To do list making and anxiety

How to do lists can perpetuate your anxiety

Most of us have to do lists, if we have an organized life. In fact, I am often alarmed when my young teens come in to therapy, with no calendar, agenda, or  list and tell me they are having trouble keeping track of their assignments at school. No kidding!

If  you are a perfectionist, or suffer from any form of an anxiety disorder, to do lists can make you more anxious or can serve as a compulsion to keep you from actually living your life mindfully and meeting your goals. The relentless drive to get things done keeps you perpetually leaning forward. It's difficult to feel content. Rather than help you feel in control,   list- making can cause you to feel overwhelmed and  dissatisfied.  

To Do List Making and Time Wasting

You  might spend endless hours organizing your to dos, downloading and  trying out the hundreds of apps, or  setting reminders only to find  find none of these things really improve your life or make you more  happy. If you have anxiety, these are things you do to help gain a sense of control in a world that is out of control.  It makes sense to try, but it doesn't work. Your effort would be better spent minimizing your interaction with technology. It  will have a far greater impact on your anxiety than these kinds of list making activities ever could. 

When your Self Worth is Tied to Checking Off What's on your List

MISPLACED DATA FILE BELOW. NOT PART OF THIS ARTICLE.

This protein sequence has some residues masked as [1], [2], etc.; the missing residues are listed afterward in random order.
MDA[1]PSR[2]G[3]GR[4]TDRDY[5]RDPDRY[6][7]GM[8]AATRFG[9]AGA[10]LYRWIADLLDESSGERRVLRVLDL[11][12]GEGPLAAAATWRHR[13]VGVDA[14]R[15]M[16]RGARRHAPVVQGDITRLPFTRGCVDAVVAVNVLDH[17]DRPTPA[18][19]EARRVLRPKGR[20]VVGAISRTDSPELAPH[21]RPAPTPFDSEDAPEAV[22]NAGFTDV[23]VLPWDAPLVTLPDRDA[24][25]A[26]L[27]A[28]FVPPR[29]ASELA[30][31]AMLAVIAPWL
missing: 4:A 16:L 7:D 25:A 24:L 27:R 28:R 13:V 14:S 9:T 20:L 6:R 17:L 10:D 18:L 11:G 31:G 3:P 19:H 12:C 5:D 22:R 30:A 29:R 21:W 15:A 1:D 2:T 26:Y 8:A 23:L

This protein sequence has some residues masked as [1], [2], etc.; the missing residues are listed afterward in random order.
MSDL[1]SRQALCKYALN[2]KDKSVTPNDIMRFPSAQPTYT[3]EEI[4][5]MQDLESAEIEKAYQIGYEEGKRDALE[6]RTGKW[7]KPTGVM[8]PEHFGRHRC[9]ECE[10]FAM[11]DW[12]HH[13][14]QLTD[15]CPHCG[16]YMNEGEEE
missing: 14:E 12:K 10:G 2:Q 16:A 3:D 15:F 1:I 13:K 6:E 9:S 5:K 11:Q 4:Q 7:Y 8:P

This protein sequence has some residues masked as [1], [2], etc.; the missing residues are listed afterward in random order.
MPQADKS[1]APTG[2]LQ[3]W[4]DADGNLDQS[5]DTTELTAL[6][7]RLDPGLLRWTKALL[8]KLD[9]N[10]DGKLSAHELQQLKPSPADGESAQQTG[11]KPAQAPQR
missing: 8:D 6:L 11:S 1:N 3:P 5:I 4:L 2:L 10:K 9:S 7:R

Many of my anxious clients base their sense of self worth on how many items they are checking off, and they can become more an more anxious because a to do list is never really done. Each brief moment of relief at checking something off is soon met with a new pressing item that must get done that is added to the list.  So what should you do to stay on top of your life and not increase your anxiety needlessly?

If you have an off day, it's easy to become discouraged and overwhelmed. What if you get nothing done on yourlist? Then you feel pretty bad about yourself. 

A Few Things a Day

I recommend keeping a list of things you "need to do", and things that "you'd like to do". Usually, there aren't  more than a few things we have to get done each day. Those items would go on your "need to do"  list

Even on your worst day, you can usually accomplish a few things. If you feel great you can move over into your "like to do list".   So you may need to make a phone call, pay a bill, and send a card. Focusing on the three things you "need to do" can save you unnecessary stress, endless amounts of time with organizing your list-making, and allow you to spend some time being present.

Set Aside Time to Read and Answer Email and Phone Calls

When you have specific times set aside to check your email for example and to respond, you can avoid unnecessary reminders that have to do with emails and the same with phone calls. You can return emails and phone calls right when you are checking them. We waste a great deal of time mindlessly checking emails and phone messages at all points of the day and then we have to try to remember to return those messages. 

Is Your  List Making a More Serious Compulsion?

Some people who have OCD suffer from a list making compulsion. If you feel that your list making may be part of your OCD, consider if you are writing down routine things on your list that you certainly wont forget such as brushing your teeth. Perhaps you are making lists because you feel something bad might happen if you don't. If so then you may need professional help for you list making, because it is part of your OCD. 

You can contact someone who is certified to help with OCD here 

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